Exploit the Land, Exploit the People: The Treadmill of Production and Community Advocates for Farmworkers in Texas
Edwards, Michelle Lynn
The structure of the agricultural industry in the United States has changed significantly since World War II, with consequences for agricultural laborers. This study is framed by Schnaiberg's (1980) treadmill of production theory, using semi-structured, in-depth interviews with 16 community advocates for farmworkers in Texas. The results of these interviews demonstrate that community advocates face factors limiting their resistance to the treadmill, including: funding restrictions, the structure of the agricultural industry in Texas, socio-cultural conditions for Texas farmworkers, and limitations to binational/transnational efforts. Community advocates also discussed factors promoting their resistance to the treadmill, including: exclusion from the system, integration of human and environmental issues, participation in networks and coalitions, and promotion of an alternative. This study documents both groups of factors within the process of treadmill resistance.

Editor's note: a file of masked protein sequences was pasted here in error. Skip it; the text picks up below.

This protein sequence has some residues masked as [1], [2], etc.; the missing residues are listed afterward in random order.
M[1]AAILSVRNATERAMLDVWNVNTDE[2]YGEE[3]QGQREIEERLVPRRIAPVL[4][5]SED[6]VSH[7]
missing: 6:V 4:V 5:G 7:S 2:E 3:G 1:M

Farmworkers, Community advocacy, Treadmill of production, Texas, Agricultural industry, Environment
Edwards, M. L. (2009). <i>Exploit the land, exploit the people: The treadmill of production and community advocates for farmworkers in Texas</i> (Unpublished thesis). Texas State University-San Marcos, San Marcos, Texas.